Gallant BlizzCon efforts put Australian eSports on the map

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    BlizzCon was, as usual, highly entertaining. (Photo: Blizzard Entertainment)

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    California’s Anaheim Convention Centre – just a stone’s throw from Disneyland – saw an action-packed weekend of incredible eSports action. Going up against some of the world’s behemothic nations, the boys from down under did themselves proud.

    At last year’s BlizzCon event, Australia were almost completely absent from the convention’s eSports scene.

    Adam “Chanimal” Chan flew the flag in World of Warcraft, but as a member of American team Tempo Storm, while Australian team Reborn were bundled out of the Heroes of the Storm Global Championship (HGC) winless.

    Fast forward just twelve months, and only the StarCraft II World Championship Series was uncontested by an Australian team.

    The Overwatch World Cup, HGC, World of Warcraft (WoW) Arena Championship and Hearthstone Inn-vitational (HSI) all had a distinct Aussie flavour this time round – and our players weren’t just there to make up numbers.

    The most high-profile team by far was Australia’s national team competing in the Overwatch World Cup.

    After the group stage event in Sydney sold out Star City for three days, all eyes were on the Aussies as they made their debut at the BlizzCon finals.

    Ajay “Aetar” Umanaskar, Jordan “Gunba” Graham, Jason “ieatuup” Ho, Marcus “Kiki” Jacob, Andrew “Rqt” Haws and Ashley “Trill” Powell were actually playing together for the first time since that wonderful weekend in August.

    But, having been the only non-group winner to progress through the round of 16, few gave the team a chance of unseating Canada in their best-of-five quarter-final.

    In true Aussie fashion, the six competitors embraced their underdog status in a big way.

    A comprehensive loss on the first point of Oasis put them on the back foot, but they were able to take advantage of a gaffe by Canada’s Liam “Mangachu” Campbell on the next point to get back in the series.

    After Canada had secured enough picks to claim the team fight, Mangachu got overzealous in his pursuit of the retreating stragglers and left the point unattended. Given Canada hadn’t actually captured it, Australia won it.

    The Aussies went on to claim the decisive point and take a 1-0 lead in the best of five.

    Not content with just one win in the books, Australia put together a very spirited performance on King’s Row to take a commanding 2-0 lead in the series.

    Unfortunately, that was where their luck ran out.

    The hyper-talented Canadian team found their rhythm after an iffy start, grinding out tough victories on Hanamura and Junkertown to even the series.

    Mangachu then atoned for his earlier mistake with sublime Pharah play on Nepal in what proved to be an easy Canadian victory in the fifth and final match.

    As disappointing as the loss was, Australia’s efforts against the eventual runners-up had their praises sung universally across the broadcast teams.

    Arguably the country’s lowest-profile competitor, Hearthstone player Alex “navi00T” Ridley actually enjoyed both the most success and heartbreak at BlizzCon.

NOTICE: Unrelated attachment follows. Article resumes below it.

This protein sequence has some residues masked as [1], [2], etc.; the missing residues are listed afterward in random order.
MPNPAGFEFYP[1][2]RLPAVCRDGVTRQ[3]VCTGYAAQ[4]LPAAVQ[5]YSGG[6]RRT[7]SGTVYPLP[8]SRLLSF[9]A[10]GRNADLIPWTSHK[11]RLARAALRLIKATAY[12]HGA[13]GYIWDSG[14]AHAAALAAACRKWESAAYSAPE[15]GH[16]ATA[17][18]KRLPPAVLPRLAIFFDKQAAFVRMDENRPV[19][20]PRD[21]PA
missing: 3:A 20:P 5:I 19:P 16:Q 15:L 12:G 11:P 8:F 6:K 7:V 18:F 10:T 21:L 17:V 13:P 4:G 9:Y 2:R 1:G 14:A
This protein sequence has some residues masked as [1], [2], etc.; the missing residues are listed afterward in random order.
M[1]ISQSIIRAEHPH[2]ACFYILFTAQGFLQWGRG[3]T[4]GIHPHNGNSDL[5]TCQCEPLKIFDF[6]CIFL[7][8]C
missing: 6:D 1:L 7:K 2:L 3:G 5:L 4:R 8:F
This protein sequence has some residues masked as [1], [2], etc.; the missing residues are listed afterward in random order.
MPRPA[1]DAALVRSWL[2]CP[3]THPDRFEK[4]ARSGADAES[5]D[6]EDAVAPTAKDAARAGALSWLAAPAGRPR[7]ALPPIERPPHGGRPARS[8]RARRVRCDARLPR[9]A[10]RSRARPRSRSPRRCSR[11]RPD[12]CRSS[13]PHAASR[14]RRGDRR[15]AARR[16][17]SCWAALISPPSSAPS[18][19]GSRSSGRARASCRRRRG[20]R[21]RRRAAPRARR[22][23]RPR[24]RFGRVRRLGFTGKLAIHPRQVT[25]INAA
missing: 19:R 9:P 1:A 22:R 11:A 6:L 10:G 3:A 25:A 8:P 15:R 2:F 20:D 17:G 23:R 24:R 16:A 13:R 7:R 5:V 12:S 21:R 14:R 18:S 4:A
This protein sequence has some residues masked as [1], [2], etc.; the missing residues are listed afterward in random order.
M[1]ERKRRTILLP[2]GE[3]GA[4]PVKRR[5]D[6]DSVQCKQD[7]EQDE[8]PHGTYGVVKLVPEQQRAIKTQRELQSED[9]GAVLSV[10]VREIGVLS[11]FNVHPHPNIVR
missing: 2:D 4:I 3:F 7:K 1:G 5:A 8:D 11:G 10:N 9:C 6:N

Playing alongside the USA’s David “Dog” Caero and Romania’s Dima “RDU” Radu in an invitational tournament, their team – the Chillblade Crusaders – finished the group stage on top the ladder after three consecutive 2-1 wins.

    navi00T was undefeated as the primary player, with his outrageous dominance of Alliestrasza’s big druid deck in the second match one of the highlights of the tournament.

    He picked up two more wins as primary player in the final against the Grimestreet Grifters, but unfortunately was sent packing after running into an outrageous comeback by Korea’s Hakjun “Kranich” Baek.

    He left the tournament with his head held high, however, as undoubtedly one of BlizzCon’s brightest performers.

    Alex "Navi00T" Ridley (right) in action for the Chillblade Crusaders.

    Alex “Navi00T” Ridley (right) in action for the Chillblade Crusaders.
    (Photo: Blizzard Entertainment)

    Beforehand, Australia’s BlizzCon campaign actually started last Saturday, October 28 (our time), with Dark Sided playing in group B of the HGC.

    The team, comprised Jeremy “Moops” Setio, Ashley “DeMise” Branson, Josh “Hacky” Hackett, Robert “robadobah” Purling and Hayden “Sashin” Kang, were always going to struggle first up against European powerhouse Fnatic first up.

    They ensured the eventual tournament runners-up didn’t have it all their own way, but were still dealt a 2-0 loss in the best-of-three series.

    That put them in a sudden death match-up against China’s Beyond the Game.

    While they were able to claim the first game in convincing fashion – Australia’s first ever win in the HGC Finals – they suffered heartbreaking defeats in the next two games to see their tournament finished.

    It was a similar story for Blank Esports, Australia’s first ever WoW Arena Championship team.

    Drawn against rough opposition in Rockets: Eclipse, the Aussies were pushed to the brink of elimination after a 3-0 best-of-five loss.

    But, like Dark Sided, they were able to make history by claiming the country’s first ever win at the tournament, pulling level at 1-1 with Method: Synergy in their best-of-five, before eventually falling 3-1.

    Joel “Streaming” Barker said to Blizzard before the tournament began that eSports were “still pretty stigmatised [in Australia].

    “The older generations are just unaware of what’s happening, but once they understand I think they’ll support it.”

    Hopefully, with more performances like these, we can all get around Australia’s eSports teams.